Andréa Puzzi Nicolau
Tell us about yourself:
I am originally from Niterói, a city close to Rio de Janeiro, Brazil, and I am finishing my Master’s in Earth System Science at the University of Alabama in Huntsville (UAH). I came to UAH because of an opportunity to work as a Graduate Research Assistant with the NASA SERVIR program. This is a program that creates innovative solutions utilizing geospatial data to address environmental issues in developing countries. My passion for environmental studies began when I chose to study Environmental Engineering for my undergrad. I am also passionate about exploring new places and learning about new cultures. My love for travel led me to Canada for six months as an exchange student to learn English and a year in England owing to a scholarship in Environmental Science. This trip immensely contributed to my personal growth and I somehow knew that I would live overseas again which was a self-fulfilling prophecy.
What is your research about?
My research focuses on the Madre de Dios region of the Peruvian Amazon which is a biodiversity hotspot. Deforestation is a major issue there due to resource exploitation such as mining, agriculture, cattle ranching, among others. Therefore, my research includes analyzing spatial patterns of deforestation and how they impact conservation areas such as protected areas and indigenous territories, utilizing optical imagery from Landsat 7 and 8 and Spectral Mixture Analysis. I am currently testing Synthetic Aperture Radar (SAR) data, specifically from Sentinel-1, to classify land uses and covers as an effort to distinguish deforestation drivers.
What excites you about your research?
I think it is very neat to study and assess the impacts of deforestation in the Amazon from space - not being physically present but being able to contribute through a screen! This perspective also allows the results of this research to be reproducible and applied to other regions. Additionally, the Amazon is the biggest rainforest in the world and it is home to millions of species and hundreds of indigenous communities, which makes it close to my heart.
What broader importance does your research have for society?
The Amazon rainforest provides invaluable ecosystem services to multiple nations in South America such as rainfall and temperature reduction and even contributes to their economic growth. Indigenous cultural knowledge systems are at risk along with biodiversity because of human development. The results from this research help understand patterns of forest loss and improve identification of deforestation drivers. This is relevant towards improving sustainable land management and can aid global initiatives such as the UNFCCC’s Reducing Emissions from Deforestation and Degradation in Developing Countries (REDD+). There are already deforestation monitoring systems in place that tell us where and when deforestation is happening. However, in order to have an impact on how to prevent deforestation, we need to know what is causing it, and this is my research goal - complement current systems with additional actionable information.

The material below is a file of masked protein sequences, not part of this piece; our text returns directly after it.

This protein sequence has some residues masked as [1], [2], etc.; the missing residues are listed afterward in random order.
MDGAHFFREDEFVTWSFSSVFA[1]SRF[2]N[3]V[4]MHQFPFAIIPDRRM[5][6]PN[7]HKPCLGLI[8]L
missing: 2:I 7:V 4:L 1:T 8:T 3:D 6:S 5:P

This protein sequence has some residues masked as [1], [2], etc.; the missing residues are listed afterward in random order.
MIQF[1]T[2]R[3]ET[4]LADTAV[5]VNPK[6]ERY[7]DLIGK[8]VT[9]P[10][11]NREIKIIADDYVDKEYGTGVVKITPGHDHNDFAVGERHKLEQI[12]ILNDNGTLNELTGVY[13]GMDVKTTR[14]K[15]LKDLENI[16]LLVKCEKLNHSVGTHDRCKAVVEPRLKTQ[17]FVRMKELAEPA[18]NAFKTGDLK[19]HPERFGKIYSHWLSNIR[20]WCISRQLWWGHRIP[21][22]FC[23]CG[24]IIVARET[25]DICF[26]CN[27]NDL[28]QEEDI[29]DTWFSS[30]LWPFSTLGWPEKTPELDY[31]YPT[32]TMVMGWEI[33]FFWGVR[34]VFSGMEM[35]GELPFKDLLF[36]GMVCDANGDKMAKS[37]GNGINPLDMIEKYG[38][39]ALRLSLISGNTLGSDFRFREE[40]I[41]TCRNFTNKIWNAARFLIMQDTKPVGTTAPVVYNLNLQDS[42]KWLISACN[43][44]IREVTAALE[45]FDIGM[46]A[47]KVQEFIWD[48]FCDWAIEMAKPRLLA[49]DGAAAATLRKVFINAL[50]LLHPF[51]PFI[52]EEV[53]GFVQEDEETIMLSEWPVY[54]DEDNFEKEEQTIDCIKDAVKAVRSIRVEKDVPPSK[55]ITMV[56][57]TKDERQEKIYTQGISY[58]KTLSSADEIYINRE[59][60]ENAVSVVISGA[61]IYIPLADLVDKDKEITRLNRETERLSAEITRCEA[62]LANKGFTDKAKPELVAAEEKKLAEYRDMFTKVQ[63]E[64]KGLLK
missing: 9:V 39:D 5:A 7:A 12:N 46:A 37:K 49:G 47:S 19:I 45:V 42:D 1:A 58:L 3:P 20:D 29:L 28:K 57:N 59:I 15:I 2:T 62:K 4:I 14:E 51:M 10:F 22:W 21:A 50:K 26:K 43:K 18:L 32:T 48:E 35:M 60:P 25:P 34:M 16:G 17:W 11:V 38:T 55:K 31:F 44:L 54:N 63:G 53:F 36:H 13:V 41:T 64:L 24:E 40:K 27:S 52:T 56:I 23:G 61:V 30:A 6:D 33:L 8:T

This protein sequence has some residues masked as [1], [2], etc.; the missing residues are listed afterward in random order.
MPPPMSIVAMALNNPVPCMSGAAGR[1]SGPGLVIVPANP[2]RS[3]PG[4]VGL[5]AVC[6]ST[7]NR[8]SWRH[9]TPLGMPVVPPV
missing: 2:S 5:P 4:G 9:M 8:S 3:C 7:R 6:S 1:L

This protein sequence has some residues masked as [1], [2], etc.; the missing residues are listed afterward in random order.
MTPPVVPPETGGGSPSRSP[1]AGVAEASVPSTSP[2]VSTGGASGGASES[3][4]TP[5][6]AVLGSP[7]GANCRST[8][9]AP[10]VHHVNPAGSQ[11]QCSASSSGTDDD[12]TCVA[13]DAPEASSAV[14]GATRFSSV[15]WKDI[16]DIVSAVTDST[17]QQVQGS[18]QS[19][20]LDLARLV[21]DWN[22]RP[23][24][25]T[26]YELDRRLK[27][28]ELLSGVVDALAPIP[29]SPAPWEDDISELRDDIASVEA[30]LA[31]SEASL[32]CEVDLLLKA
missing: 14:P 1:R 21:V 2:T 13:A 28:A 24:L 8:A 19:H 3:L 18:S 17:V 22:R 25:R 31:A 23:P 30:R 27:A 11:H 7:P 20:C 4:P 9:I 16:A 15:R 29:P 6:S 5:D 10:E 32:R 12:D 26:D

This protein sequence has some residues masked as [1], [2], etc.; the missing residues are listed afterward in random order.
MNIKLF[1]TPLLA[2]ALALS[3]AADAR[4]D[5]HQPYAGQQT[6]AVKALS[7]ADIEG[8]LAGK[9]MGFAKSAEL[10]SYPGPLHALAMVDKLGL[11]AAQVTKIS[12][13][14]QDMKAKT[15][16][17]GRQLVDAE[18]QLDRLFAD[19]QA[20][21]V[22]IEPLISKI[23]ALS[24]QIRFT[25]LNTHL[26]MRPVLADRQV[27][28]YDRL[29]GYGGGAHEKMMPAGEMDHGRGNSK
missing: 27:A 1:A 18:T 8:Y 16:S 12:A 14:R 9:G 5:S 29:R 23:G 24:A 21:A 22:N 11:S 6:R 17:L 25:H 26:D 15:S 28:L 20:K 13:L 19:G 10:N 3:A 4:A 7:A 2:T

What inspired you to pursue a career in Earth science?
As a kid, I always enjoyed being outdoors and I learned very early that we needed to take care of nature. In school my favorite classes were Math, Physics, and Science. For those reasons I chose to do Environmental Engineering for my bachelor’s. A second part to it came from a feeling of wanting to help others. I remember talking to a friend right after I graduated about wanting to work with something that would generate a positive impact for society, and Earth Science is really about understanding our home planet and creating solutions to take care of it. Therefore, it was a perfect match when I found out about the opportunity to do my masters in Earth Science and learned about the amazing work done by the SERVIR program and - I did not think twice!
What are you looking to do after you complete your PhD?
After I complete my master’s, I will be temporarily supporting the SERVIR program in a full time position. Overall, I want to keep doing research related to land use and land cover, expand my knowledge on remote sensing, and also focus on capacity building in developing countries - I think it is of absolute importance to make science more accessible.
Given unlimited funding and access to resources, what is your dream project that you would pursue?
Given unlimited resources I would start research institutions that combine indigenous knowledge with western science worldwide - I think together they can contribute substantially to modern science. Western science is based on data, facts, arguments, and results, whereas indigenous perspectives are holistic and founded upon interconnectedness, reciprocity and the absolute respect for nature. Because both have their own approaches and perspectives with their own strengths and weaknesses, I think they could vastly complement one another. I would also love to create open schools which connect children to nature for creating an environmentally conscious generation.
What else do you do? Any hobbies or interests outside of work?
I love hiking and exploring new places. I also play badminton, soccer, and enjoy watching documentaries. Once I finish my master's I want to have a side project related to sustainability for the city of Huntsville, I have tried something similar with composting back home.
If you know of an early career EPSP researcher (PhD student or Postdoc) who deserves to have a spotlight on them, you can nominate them here.